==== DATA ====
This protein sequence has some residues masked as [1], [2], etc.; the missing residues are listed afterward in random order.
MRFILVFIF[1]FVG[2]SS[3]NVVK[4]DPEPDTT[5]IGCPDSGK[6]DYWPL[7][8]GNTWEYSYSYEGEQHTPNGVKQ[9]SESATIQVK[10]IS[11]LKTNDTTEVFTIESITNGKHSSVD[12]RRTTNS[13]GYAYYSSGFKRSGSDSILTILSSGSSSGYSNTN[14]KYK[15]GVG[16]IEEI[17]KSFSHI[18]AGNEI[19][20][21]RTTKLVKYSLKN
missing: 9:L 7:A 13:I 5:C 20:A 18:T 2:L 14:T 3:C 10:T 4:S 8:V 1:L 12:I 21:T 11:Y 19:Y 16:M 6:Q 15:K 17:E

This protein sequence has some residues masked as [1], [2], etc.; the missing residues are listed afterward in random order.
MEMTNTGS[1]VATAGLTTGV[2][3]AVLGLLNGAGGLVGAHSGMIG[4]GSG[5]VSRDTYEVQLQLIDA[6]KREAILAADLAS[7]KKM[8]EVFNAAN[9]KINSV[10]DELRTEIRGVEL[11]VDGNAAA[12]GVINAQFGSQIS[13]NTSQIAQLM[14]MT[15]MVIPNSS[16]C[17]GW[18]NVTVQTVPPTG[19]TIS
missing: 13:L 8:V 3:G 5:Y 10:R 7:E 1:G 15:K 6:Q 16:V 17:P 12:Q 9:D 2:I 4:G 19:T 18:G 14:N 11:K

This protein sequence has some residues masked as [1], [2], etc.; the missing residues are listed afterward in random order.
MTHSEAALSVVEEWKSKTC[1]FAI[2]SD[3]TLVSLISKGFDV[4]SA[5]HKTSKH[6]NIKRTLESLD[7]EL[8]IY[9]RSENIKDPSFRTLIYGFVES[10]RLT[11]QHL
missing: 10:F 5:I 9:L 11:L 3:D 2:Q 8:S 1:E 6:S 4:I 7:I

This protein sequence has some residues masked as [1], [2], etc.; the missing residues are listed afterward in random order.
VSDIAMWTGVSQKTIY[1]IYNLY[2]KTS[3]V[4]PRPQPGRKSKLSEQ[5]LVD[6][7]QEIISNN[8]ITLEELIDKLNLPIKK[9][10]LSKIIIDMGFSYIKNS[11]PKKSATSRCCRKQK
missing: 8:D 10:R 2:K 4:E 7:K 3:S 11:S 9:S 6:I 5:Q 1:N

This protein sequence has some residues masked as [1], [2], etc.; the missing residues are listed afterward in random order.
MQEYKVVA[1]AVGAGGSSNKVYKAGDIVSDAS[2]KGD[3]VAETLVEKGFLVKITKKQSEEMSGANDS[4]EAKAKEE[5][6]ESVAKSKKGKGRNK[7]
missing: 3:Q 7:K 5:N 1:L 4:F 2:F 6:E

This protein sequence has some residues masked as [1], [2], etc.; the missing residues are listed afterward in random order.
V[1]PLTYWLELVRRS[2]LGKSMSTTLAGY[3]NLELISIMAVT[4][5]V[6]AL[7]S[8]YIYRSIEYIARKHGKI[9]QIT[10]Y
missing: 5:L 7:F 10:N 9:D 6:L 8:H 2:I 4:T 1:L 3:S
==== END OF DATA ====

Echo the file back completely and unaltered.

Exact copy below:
This protein sequence has some residues masked as [1], [2], etc.; the missing residues are listed afterward in random order.
MRFILVFIF[1]FVG[2]SS[3]NVVK[4]DPEPDTT[5]IGCPDSGK[6]DYWPL[7][8]GNTWEYSYSYEGEQHTPNGVKQ[9]SESATIQVK[10]IS[11]LKTNDTTEVFTIESITNGKHSSVD[12]RRTTNS[13]GYAYYSSGFKRSGSDSILTILSSGSSSGYSNTN[14]KYK[15]GVG[16]IEEI[17]KSFSHI[18]AGNEI[19][20][21]RTTKLVKYSLKN
missing: 9:L 7:A 13:I 5:C 20:A 18:T 2:L 14:T 3:C 10:T 4:S 8:V 1:L 12:I 21:T 11:Y 19:Y 16:M 6:Q 15:K 17:E

This protein sequence has some residues masked as [1], [2], etc.; the missing residues are listed afterward in random order.
MEMTNTGS[1]VATAGLTTGV[2][3]AVLGLLNGAGGLVGAHSGMIG[4]GSG[5]VSRDTYEVQLQLIDA[6]KREAILAADLAS[7]KKM[8]EVFNAAN[9]KINSV[10]DELRTEIRGVEL[11]VDGNAAA[12]GVINAQFGSQIS[13]NTSQIAQLM[14]MT[15]MVIPNSS[16]C[17]GW[18]NVTVQTVPPTG[19]TIS
missing: 13:L 8:V 3:G 5:Y 10:R 7:E 1:G 15:K 6:Q 16:V 17:P 12:Q 9:D 2:I 4:G 19:T 18:G 14:N 11:K

This protein sequence has some residues masked as [1], [2], etc.; the missing residues are listed afterward in random order.
MTHSEAALSVVEEWKSKTC[1]FAI[2]SD[3]TLVSLISKGFDV[4]SA[5]HKTSKH[6]NIKRTLESLD[7]EL[8]IY[9]RSENIKDPSFRTLIYGFVES[10]RLT[11]QHL
missing: 10:F 5:I 9:L 11:L 3:D 2:Q 8:S 1:E 6:S 4:I 7:I

This protein sequence has some residues masked as [1], [2], etc.; the missing residues are listed afterward in random order.
VSDIAMWTGVSQKTIY[1]IYNLY[2]KTS[3]V[4]PRPQPGRKSKLSEQ[5]LVD[6][7]QEIISNN[8]ITLEELIDKLNLPIKK[9][10]LSKIIIDMGFSYIKNS[11]PKKSATSRCCRKQK
missing: 8:D 10:R 2:K 4:E 7:K 3:S 11:S 9:S 6:I 5:Q 1:N

This protein sequence has some residues masked as [1], [2], etc.; the missing residues are listed afterward in random order.
MQEYKVVA[1]AVGAGGSSNKVYKAGDIVSDAS[2]KGD[3]VAETLVEKGFLVKITKKQSEEMSGANDS[4]EAKAKEE[5][6]ESVAKSKKGKGRNK[7]
missing: 3:Q 7:K 5:N 1:L 4:F 2:F 6:E

This protein sequence has some residues masked as [1], [2], etc.; the missing residues are listed afterward in random order.
V[1]PLTYWLELVRRS[2]LGKSMSTTLAGY[3]NLELISIMAVT[4][5]V[6]AL[7]S[8]YIYRSIEYIARKHGKI[9]QIT[10]Y
missing: 5:L 7:F 10:N 9:D 6:L 8:H 2:I 4:T 1:L 3:S